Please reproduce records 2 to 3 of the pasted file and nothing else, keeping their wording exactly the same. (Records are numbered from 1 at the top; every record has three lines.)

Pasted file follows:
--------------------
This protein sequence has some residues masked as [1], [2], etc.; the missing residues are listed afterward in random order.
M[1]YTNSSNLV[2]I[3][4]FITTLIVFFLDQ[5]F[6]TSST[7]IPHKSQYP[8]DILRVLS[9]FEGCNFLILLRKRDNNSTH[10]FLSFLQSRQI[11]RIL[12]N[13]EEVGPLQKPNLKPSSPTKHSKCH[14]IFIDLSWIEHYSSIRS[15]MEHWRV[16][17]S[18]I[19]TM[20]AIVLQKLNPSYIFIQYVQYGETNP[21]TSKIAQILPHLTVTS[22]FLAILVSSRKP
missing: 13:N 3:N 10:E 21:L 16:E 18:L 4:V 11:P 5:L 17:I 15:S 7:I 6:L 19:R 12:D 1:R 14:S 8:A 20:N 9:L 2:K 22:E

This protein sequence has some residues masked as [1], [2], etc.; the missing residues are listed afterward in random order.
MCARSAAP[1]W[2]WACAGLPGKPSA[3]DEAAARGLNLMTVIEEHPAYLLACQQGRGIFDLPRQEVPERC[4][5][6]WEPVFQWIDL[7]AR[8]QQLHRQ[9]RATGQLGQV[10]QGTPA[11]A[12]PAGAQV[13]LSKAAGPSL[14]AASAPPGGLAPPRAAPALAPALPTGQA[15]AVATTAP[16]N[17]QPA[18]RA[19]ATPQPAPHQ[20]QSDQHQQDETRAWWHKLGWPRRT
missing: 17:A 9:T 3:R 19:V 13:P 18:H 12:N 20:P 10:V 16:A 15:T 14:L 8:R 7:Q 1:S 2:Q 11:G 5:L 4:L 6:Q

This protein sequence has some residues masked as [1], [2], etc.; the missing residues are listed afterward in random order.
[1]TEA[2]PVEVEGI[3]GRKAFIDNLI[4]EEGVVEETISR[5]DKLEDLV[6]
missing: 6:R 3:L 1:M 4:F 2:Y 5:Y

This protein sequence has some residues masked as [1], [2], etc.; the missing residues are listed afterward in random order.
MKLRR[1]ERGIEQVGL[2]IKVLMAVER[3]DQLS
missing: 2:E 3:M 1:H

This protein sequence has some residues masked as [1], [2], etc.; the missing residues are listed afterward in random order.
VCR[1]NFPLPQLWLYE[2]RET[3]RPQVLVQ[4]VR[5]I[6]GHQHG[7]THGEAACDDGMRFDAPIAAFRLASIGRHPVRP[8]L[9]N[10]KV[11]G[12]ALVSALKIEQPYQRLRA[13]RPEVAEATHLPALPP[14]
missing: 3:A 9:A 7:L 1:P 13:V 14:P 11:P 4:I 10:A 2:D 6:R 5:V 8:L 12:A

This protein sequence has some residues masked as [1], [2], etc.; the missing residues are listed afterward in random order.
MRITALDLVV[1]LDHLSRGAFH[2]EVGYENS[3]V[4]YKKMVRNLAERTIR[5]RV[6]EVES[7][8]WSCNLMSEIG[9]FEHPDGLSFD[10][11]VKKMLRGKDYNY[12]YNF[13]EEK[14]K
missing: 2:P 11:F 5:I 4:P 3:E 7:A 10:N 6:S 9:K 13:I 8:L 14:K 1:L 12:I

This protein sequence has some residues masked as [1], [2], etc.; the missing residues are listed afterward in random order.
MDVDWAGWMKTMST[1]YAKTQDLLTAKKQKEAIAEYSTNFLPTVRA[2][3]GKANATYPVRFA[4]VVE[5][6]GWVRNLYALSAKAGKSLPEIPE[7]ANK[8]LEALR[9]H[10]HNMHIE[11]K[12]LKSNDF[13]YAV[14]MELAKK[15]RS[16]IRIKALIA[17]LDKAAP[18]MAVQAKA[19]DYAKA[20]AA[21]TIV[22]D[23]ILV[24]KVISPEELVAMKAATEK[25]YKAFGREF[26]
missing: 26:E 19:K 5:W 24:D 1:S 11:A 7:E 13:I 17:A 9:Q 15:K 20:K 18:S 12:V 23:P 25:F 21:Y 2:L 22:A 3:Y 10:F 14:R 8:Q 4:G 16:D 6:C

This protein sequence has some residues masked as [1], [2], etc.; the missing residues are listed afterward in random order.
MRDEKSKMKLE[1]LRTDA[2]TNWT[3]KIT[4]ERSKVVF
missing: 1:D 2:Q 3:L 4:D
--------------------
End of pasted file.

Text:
This protein sequence has some residues masked as [1], [2], etc.; the missing residues are listed afterward in random order.
MCARSAAP[1]W[2]WACAGLPGKPSA[3]DEAAARGLNLMTVIEEHPAYLLACQQGRGIFDLPRQEVPERC[4][5][6]WEPVFQWIDL[7]AR[8]QQLHRQ[9]RATGQLGQV[10]QGTPA[11]A[12]PAGAQV[13]LSKAAGPSL[14]AASAPPGGLAPPRAAPALAPALPTGQA[15]AVATTAP[16]N[17]QPA[18]RA[19]ATPQPAPHQ[20]QSDQHQQDETRAWWHKLGWPRRT
missing: 17:A 9:T 3:R 19:V 13:P 18:H 12:N 20:P 10:V 16:A 15:T 14:L 8:R 7:Q 1:S 2:Q 11:G 5:L 4:L 6:Q

This protein sequence has some residues masked as [1], [2], etc.; the missing residues are listed afterward in random order.
[1]TEA[2]PVEVEGI[3]GRKAFIDNLI[4]EEGVVEETISR[5]DKLEDLV[6]
missing: 6:R 3:L 1:M 4:F 2:Y 5:Y